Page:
Festive reception at Langen station

The first plans for the construction of a railway connection over the Arlberg go back to the 1840s. Carl Ganahl, the industrialist and president of the chamber of commerce in Feldkirch, was a particularly strong advocate for the construction of a railway linking Vorarlberg and Tyrol. Concrete plans regarding the design and construction of the line began in the 1860s and were given additional impetus by the construction of the Vorarlberg Railway, which stretched from Lindau to Bludenz. What followed was an eight-year struggle - a "parliamentary tale of woe" - as one author put it. Different variants of the route were conceived and rejected again, until finally the solution of a tunnel between Langen and St. Anton was preferred. The bill to build the railway connection between Innsbruck and Bludenz was sanctioned by the Imperial Council in 1880 and signed by Emperor Franz Joseph.

The construction director of the Arlberg Railway was Julius Lott, born in Vienna in 1836. However, he died in 1883, one and a half years before the work was completed (of tuberculosis, not suicide as many claim). The 136.6 kilometre long railway line from Innsbruck to Bludenz was divided into a 72.8 kilometre long valley section Innsbruck-Landeck, a 27.7 kilometre long east ramp Landeck-St. Anton, a 10.3 kilometre long crown section St. Anton-Langen (the Arlberg tunnel) and a 25.8 kilometre long west ramp Langen-Bludenz.

Work on the Arlberg Tunnel began in St. Anton am Arlberg and Langen am Arlberg as early as June 1880. The breakthrough of the directional tunnel in the Arlberg tunnel was achieved on 19 November 1883, much earlier than planned. In the last year of construction, the ramp sections were built, until finally, on 3 September 1884, a train was able to travel the route from Landeck to Bludenz for the first time. The ceremonial inauguration by Emperor Franz Josef took place on 20 September 1884, and the Arlberg railway began scheduled service the very next day.

At least as important as the changes in the landscape brought about by the construction of the Arlberg railway were the social changes that accompanied this major construction site. The number of workers employed on the Langen side of the Arlberg tunnel reached a peak of 2,689 in October 1883. On the west ramp between Langen and Bludenz, the peak was 4,829 men in June 1884. By comparison, the population of Klösterle in 1869, a good decade before construction began, had been just 526. From these figures one can see the enormous challenges that the population of the community had to face in the face of the tunnel and railway construction site. In Langen, a separate workers' settlement consisting of residential houses and barracks was built. In Stuben, Klösterle and Danöfen, entire workers' families were housed in private quarters. Economic life flourished, not least due to the opening of numerous inns and pubs.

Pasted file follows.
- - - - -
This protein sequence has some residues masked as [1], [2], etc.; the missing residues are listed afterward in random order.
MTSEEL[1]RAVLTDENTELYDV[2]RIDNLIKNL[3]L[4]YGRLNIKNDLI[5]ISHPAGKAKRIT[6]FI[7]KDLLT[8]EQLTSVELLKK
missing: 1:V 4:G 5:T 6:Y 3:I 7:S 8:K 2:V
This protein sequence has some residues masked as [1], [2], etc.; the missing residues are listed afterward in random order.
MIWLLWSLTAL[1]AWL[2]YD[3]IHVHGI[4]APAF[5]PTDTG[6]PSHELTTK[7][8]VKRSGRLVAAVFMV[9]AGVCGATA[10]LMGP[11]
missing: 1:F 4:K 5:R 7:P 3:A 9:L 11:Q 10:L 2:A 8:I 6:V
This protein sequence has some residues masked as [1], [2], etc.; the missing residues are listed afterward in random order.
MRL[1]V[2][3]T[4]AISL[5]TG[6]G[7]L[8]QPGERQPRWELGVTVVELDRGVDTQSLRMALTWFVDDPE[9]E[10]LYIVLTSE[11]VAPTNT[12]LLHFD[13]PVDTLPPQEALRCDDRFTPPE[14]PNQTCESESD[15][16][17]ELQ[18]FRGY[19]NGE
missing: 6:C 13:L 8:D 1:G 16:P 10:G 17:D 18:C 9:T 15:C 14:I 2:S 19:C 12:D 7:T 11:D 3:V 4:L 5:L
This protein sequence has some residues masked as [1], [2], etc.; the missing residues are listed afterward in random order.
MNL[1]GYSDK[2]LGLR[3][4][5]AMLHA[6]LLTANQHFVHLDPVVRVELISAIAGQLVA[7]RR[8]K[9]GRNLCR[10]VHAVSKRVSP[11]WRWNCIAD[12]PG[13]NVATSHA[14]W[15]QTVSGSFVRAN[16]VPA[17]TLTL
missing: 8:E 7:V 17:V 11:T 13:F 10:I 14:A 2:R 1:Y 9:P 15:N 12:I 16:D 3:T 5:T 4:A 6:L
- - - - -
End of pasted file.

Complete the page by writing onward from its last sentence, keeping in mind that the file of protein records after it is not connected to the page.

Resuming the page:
• Site of the railway station in Langen am Arlberg
  • The townscape of Klösterle was largely shaped by the Arlberg railway around 1900
  • Workers' accommodation in Langen

Station 7: Wäldletobel bridge

Landmark of the village

The Arlberg railway, built between 1880 and 1884, impresses with its engineering structures. Due to the natural conditions in the Klostertal and Stanzertal, numerous bridges, tunnels and viaducts had to be built. Today, these have left their mark on the landscape in a special way. In Klösterle, the Wäldletobel bridge in particular has become a kind of "landmark" of the village due to its location and visibility. The semi-circular bridge spans the Wäldletobel Gorge at a width of 114 metres and a height of 56 metres. The bridge was built with local quarry stone masonry. The wooden scaffolding required for this was later used for the construction of the schoolhouse in Klösterle. It is an impressive testimony to the craftsmanship involved in the construction of the Arlberg railway. The Klösterle stop was once located in the area of the bridge. The railway line was relocated to the Blisadona tunnel a little more than 20 years ago.

  • Postcard of the Wäldetobel Bridge around 1920
  • Klösterle with the striking Wäldletobel Bridge around 1950
  • View under the bridge portal of the village of Klösterle around 1940

Station 8: Wäldletobel Gorge

Named after a small forest

The geology of the valley is characterised by a striking tectonic boundary line that runs from the east south of the valley floor to Dalaas and forks here. On the north side of the valley rise the imposing limestones of the Northern Limestone Alps, while to the south the crystalline rock of the Central Alps (Silvrettadecke) shapes the landscape of the Verwall group. Several longitudinal valleys developed along this geological boundary, of which the Klostertal lies in the far west.

The Alfenz, which originates in Stuben am Arlberg from the union of the Rauzbach and Stubenbach, flows through the Klostertal to its confluence with the Ill between Bludenz and Lorüns. Its numerous tributaries along the valley flanks have a steep gradient; in some places striking waterfalls have formed. The Wäldletobel with its gorge is an impressive example of this. In addition, numerous mountain lakes characterise the alpine landscape, of which Lake Spuller and Lake Formarin are the best known and largest.

The torrent, named after a small forest, is best known for the viaduct over which the Arlberg railway used to run. The gorge can be walked through today. After debris flows, the ravine can become a raging torrent and cause massive destruction in a short time. This was most recently the case in 2010.

  • View of the Wäldletobel Gorge in 1968 (anniversary year 750 years of Klösterle)
  • Upper area of the Wäldletobel
  • Postcard of the Wäldletobel around 1920